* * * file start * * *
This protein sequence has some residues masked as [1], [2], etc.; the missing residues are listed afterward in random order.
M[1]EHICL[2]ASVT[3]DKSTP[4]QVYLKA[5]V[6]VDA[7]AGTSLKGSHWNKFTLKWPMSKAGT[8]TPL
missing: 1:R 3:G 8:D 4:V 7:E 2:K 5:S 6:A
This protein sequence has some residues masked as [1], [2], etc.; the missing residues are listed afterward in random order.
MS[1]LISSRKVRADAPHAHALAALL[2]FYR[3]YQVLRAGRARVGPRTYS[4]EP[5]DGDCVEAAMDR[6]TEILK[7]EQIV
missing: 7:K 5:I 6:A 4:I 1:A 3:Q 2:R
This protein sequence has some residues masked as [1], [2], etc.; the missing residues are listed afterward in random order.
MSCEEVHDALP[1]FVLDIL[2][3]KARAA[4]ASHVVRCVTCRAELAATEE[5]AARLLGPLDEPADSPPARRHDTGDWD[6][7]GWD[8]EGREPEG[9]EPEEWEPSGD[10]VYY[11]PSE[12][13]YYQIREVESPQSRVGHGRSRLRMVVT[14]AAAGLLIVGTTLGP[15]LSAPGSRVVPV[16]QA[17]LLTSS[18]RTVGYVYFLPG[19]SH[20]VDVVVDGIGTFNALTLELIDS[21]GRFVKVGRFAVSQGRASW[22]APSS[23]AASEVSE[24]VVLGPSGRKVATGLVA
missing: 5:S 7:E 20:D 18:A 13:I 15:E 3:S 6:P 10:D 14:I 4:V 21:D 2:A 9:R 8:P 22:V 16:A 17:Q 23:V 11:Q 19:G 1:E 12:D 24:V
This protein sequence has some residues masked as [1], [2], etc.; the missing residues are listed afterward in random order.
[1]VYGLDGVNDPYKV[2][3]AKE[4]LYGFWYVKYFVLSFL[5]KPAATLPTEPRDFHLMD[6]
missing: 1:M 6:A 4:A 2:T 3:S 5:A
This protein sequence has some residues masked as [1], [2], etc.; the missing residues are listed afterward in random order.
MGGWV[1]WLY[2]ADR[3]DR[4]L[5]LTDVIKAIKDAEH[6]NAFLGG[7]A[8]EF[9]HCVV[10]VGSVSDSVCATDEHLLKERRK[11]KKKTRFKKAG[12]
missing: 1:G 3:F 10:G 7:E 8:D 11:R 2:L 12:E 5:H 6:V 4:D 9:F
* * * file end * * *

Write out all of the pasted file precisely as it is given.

This protein sequence has some residues masked as [1], [2], etc.; the missing residues are listed afterward in random order.
M[1]EHICL[2]ASVT[3]DKSTP[4]QVYLKA[5]V[6]VDA[7]AGTSLKGSHWNKFTLKWPMSKAGT[8]TPL
missing: 1:R 3:G 8:D 4:V 7:E 2:K 5:S 6:A
This protein sequence has some residues masked as [1], [2], etc.; the missing residues are listed afterward in random order.
MS[1]LISSRKVRADAPHAHALAALL[2]FYR[3]YQVLRAGRARVGPRTYS[4]EP[5]DGDCVEAAMDR[6]TEILK[7]EQIV
missing: 7:K 5:I 6:A 4:I 1:A 3:Q 2:R
This protein sequence has some residues masked as [1], [2], etc.; the missing residues are listed afterward in random order.
MSCEEVHDALP[1]FVLDIL[2][3]KARAA[4]ASHVVRCVTCRAELAATEE[5]AARLLGPLDEPADSPPARRHDTGDWD[6][7]GWD[8]EGREPEG[9]EPEEWEPSGD[10]VYY[11]PSE[12][13]YYQIREVESPQSRVGHGRSRLRMVVT[14]AAAGLLIVGTTLGP[15]LSAPGSRVVPV[16]QA[17]LLTSS[18]RTVGYVYFLPG[19]SH[20]VDVVVDGIGTFNALTLELIDS[21]GRFVKVGRFAVSQGRASW[22]APSS[23]AASEVSE[24]VVLGPSGRKVATGLVA
missing: 5:S 7:E 20:D 18:A 13:I 15:E 3:S 6:P 10:D 14:I 4:V 21:D 2:A 9:R 8:P 22:V 16:A 17:Q 23:V 11:Q 19:G 1:E 12:D 24:V
This protein sequence has some residues masked as [1], [2], etc.; the missing residues are listed afterward in random order.
[1]VYGLDGVNDPYKV[2][3]AKE[4]LYGFWYVKYFVLSFL[5]KPAATLPTEPRDFHLMD[6]
missing: 1:M 6:A 4:A 2:T 3:S 5:A
This protein sequence has some residues masked as [1], [2], etc.; the missing residues are listed afterward in random order.
MGGWV[1]WLY[2]ADR[3]DR[4]L[5]LTDVIKAIKDAEH[6]NAFLGG[7]A[8]EF[9]HCVV[10]VGSVSDSVCATDEHLLKERRK[11]KKKTRFKKAG[12]
missing: 1:G 3:F 10:G 7:E 8:D 11:R 2:L 12:E 5:H 6:V 4:D 9:F